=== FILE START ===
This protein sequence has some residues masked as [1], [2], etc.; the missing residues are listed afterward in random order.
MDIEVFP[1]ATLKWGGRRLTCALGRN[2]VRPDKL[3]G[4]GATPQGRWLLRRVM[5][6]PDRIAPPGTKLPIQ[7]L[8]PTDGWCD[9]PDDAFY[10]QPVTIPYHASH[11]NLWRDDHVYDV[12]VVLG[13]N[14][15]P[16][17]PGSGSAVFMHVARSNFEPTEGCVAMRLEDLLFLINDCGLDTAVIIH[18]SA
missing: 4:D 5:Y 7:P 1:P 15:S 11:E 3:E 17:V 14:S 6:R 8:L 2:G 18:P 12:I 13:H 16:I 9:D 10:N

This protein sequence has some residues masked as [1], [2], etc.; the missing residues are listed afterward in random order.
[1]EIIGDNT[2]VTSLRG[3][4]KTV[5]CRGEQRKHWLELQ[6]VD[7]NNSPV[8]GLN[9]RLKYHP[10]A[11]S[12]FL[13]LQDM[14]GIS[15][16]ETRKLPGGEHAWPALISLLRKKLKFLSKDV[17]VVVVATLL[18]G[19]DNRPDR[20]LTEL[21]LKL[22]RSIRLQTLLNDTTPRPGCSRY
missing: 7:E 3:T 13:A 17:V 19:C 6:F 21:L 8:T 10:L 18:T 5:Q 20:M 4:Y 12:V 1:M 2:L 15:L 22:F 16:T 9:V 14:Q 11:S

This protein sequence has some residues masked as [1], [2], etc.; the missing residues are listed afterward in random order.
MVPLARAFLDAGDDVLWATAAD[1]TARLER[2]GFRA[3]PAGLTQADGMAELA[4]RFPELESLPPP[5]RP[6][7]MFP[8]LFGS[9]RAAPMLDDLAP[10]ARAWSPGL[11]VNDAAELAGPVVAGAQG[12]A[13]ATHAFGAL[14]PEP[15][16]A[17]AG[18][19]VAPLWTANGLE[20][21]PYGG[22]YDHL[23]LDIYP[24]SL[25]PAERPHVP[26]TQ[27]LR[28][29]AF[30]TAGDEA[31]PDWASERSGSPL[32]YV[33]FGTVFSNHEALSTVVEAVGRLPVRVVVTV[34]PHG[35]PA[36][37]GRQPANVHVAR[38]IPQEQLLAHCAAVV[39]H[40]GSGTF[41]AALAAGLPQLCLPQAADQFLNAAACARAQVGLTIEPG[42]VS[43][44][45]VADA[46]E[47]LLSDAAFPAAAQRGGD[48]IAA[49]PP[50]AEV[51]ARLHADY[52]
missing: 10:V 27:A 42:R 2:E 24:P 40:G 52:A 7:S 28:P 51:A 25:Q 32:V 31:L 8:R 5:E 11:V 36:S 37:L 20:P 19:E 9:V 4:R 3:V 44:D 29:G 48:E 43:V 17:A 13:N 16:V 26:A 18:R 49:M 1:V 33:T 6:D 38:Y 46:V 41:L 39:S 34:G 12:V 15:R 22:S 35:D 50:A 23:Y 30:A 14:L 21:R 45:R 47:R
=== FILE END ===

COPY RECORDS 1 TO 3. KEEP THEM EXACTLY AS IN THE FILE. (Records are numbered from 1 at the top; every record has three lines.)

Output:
This protein sequence has some residues masked as [1], [2], etc.; the missing residues are listed afterward in random order.
MDIEVFP[1]ATLKWGGRRLTCALGRN[2]VRPDKL[3]G[4]GATPQGRWLLRRVM[5][6]PDRIAPPGTKLPIQ[7]L[8]PTDGWCD[9]PDDAFY[10]QPVTIPYHASH[11]NLWRDDHVYDV[12]VVLG[13]N[14][15]P[16][17]PGSGSAVFMHVARSNFEPTEGCVAMRLEDLLFLINDCGLDTAVIIH[18]SA
missing: 4:D 5:Y 7:P 1:P 15:S 11:E 3:E 17:V 14:S 6:R 8:L 2:G 18:P 12:I 13:H 16:I 9:D 10:N

This protein sequence has some residues masked as [1], [2], etc.; the missing residues are listed afterward in random order.
[1]EIIGDNT[2]VTSLRG[3][4]KTV[5]CRGEQRKHWLELQ[6]VD[7]NNSPV[8]GLN[9]RLKYHP[10]A[11]S[12]FL[13]LQDM[14]GIS[15][16]ETRKLPGGEHAWPALISLLRKKLKFLSKDV[17]VVVVATLL[18]G[19]DNRPDR[20]LTEL[21]LKL[22]RSIRLQTLLNDTTPRPGCSRY
missing: 7:E 3:T 13:A 17:V 19:C 6:F 21:L 8:T 10:L 18:T 5:Q 20:M 4:Y 12:V 1:M 2:L 15:L 22:F 16:T 9:V 14:Q 11:S

This protein sequence has some residues masked as [1], [2], etc.; the missing residues are listed afterward in random order.
MVPLARAFLDAGDDVLWATAAD[1]TARLER[2]GFRA[3]PAGLTQADGMAELA[4]RFPELESLPPP[5]RP[6][7]MFP[8]LFGS[9]RAAPMLDDLAP[10]ARAWSPGL[11]VNDAAELAGPVVAGAQG[12]A[13]ATHAFGAL[14]PEP[15][16]A[17]AG[18][19]VAPLWTANGLE[20][21]PYGG[22]YDHL[23]LDIYP[24]SL[25]PAERPHVP[26]TQ[27]LR[28][29]AF[30]TAGDEA[31]PDWASERSGSPL[32]YV[33]FGTVFSNHEALSTVVEAVGRLPVRVVVTV[34]PHG[35]PA[36][37]GRQPANVHVAR[38]IPQEQLLAHCAAVV[39]H[40]GSGTF[41]AALAAGLPQLCLPQAADQFLNAAACARAQVGLTIEPG[42]VS[43][44][45]VADA[46]E[47]LLSDAAFPAAAQRGGD[48]IAA[49]PP[50]AEV[51]ARLHADY[52]
missing: 10:V 27:A 42:R 2:E 24:P 40:G 52:A 7:S 28:P 51:A 25:Q 32:V 31:L 8:R 5:E 11:V 36:S 37:L 20:P 19:E 9:V 4:R 3:V 44:D 29:G 48:E 43:V 17:A 13:N 16:V 26:A 18:R 49:M 1:V 33:T 6:D 38:Y 46:V 41:L 39:S 34:G 12:V 15:R 22:S 35:D 50:A 23:Y 30:A 14:L 21:R 45:R 47:R